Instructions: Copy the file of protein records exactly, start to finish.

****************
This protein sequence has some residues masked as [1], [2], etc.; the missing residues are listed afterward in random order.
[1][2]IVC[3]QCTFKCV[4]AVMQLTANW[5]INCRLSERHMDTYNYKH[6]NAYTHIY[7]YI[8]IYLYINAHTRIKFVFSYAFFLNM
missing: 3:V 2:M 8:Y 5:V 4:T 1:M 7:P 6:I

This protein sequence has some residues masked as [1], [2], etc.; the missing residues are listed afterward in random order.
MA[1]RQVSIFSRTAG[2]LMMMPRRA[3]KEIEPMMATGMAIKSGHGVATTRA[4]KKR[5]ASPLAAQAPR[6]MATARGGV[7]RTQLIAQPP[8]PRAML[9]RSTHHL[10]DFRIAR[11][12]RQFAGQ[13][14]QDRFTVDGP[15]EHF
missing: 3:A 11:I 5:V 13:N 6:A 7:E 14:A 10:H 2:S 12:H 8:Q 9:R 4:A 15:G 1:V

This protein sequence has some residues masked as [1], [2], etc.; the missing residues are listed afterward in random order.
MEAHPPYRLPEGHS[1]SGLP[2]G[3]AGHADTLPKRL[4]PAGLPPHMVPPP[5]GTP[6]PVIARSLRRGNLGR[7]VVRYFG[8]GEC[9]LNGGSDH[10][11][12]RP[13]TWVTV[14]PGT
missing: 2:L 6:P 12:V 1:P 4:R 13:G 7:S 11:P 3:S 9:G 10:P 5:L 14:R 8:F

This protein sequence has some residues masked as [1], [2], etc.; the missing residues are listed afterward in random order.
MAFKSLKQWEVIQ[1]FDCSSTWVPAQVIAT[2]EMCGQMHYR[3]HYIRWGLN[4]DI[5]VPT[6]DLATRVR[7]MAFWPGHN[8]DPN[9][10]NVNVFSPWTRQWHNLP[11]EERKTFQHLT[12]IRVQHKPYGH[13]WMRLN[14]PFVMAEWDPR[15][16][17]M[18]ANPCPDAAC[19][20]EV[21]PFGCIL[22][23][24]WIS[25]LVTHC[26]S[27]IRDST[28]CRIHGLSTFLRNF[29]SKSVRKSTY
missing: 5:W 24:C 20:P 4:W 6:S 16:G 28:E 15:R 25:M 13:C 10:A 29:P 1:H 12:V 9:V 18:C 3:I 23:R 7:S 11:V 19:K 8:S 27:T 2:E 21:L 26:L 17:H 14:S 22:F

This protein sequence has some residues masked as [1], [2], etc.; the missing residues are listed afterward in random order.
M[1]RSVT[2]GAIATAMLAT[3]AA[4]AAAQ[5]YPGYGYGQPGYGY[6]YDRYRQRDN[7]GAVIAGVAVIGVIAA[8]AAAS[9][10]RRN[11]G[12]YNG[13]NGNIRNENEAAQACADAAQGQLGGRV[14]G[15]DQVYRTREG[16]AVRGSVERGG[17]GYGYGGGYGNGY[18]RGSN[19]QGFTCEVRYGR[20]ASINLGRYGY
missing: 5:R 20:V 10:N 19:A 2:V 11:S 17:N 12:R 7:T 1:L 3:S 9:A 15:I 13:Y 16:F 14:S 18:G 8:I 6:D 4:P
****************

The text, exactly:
This protein sequence has some residues masked as [1], [2], etc.; the missing residues are listed afterward in random order.
[1][2]IVC[3]QCTFKCV[4]AVMQLTANW[5]INCRLSERHMDTYNYKH[6]NAYTHIY[7]YI[8]IYLYINAHTRIKFVFSYAFFLNM
missing: 3:V 2:M 8:Y 5:V 4:T 1:M 7:P 6:I

This protein sequence has some residues masked as [1], [2], etc.; the missing residues are listed afterward in random order.
MA[1]RQVSIFSRTAG[2]LMMMPRRA[3]KEIEPMMATGMAIKSGHGVATTRA[4]KKR[5]ASPLAAQAPR[6]MATARGGV[7]RTQLIAQPP[8]PRAML[9]RSTHHL[10]DFRIAR[11][12]RQFAGQ[13][14]QDRFTVDGP[15]EHF
missing: 3:A 11:I 5:V 13:N 6:A 7:E 14:A 10:H 2:S 12:H 8:Q 9:R 4:A 15:G 1:V

This protein sequence has some residues masked as [1], [2], etc.; the missing residues are listed afterward in random order.
MEAHPPYRLPEGHS[1]SGLP[2]G[3]AGHADTLPKRL[4]PAGLPPHMVPPP[5]GTP[6]PVIARSLRRGNLGR[7]VVRYFG[8]GEC[9]LNGGSDH[10][11][12]RP[13]TWVTV[14]PGT
missing: 2:L 6:P 12:V 1:P 4:R 13:G 7:S 11:P 3:S 9:G 10:P 5:L 14:R 8:F

This protein sequence has some residues masked as [1], [2], etc.; the missing residues are listed afterward in random order.
MAFKSLKQWEVIQ[1]FDCSSTWVPAQVIAT[2]EMCGQMHYR[3]HYIRWGLN[4]DI[5]VPT[6]DLATRVR[7]MAFWPGHN[8]DPN[9][10]NVNVFSPWTRQWHNLP[11]EERKTFQHLT[12]IRVQHKPYGH[13]WMRLN[14]PFVMAEWDPR[15][16][17]M[18]ANPCPDAAC[19][20]EV[21]PFGCIL[22][23][24]WIS[25]LVTHC[26]S[27]IRDST[28]CRIHGLSTFLRNF[29]SKSVRKSTY
missing: 5:W 24:C 20:P 4:W 6:S 16:G 28:E 15:R 25:M 13:C 10:A 29:P 1:H 12:V 9:V 18:C 3:I 23:R 7:S 11:V 19:K 8:S 27:T 2:E 21:L 26:L 17:H 14:S 22:F

This protein sequence has some residues masked as [1], [2], etc.; the missing residues are listed afterward in random order.
M[1]RSVT[2]GAIATAMLAT[3]AA[4]AAAQ[5]YPGYGYGQPGYGY[6]YDRYRQRDN[7]GAVIAGVAVIGVIAA[8]AAAS[9][10]RRN[11]G[12]YNG[13]NGNIRNENEAAQACADAAQGQLGGRV[14]G[15]DQVYRTREG[16]AVRGSVERGG[17]GYGYGGGYGNGY[18]RGSN[19]QGFTCEVRYGR[20]ASINLGRYGY
missing: 5:R 20:V 10:N 19:A 2:V 11:S 17:N 12:R 7:T 1:L 3:S 9:A 15:I 13:Y 16:F 14:S 18:G 8:I 6:D 4:P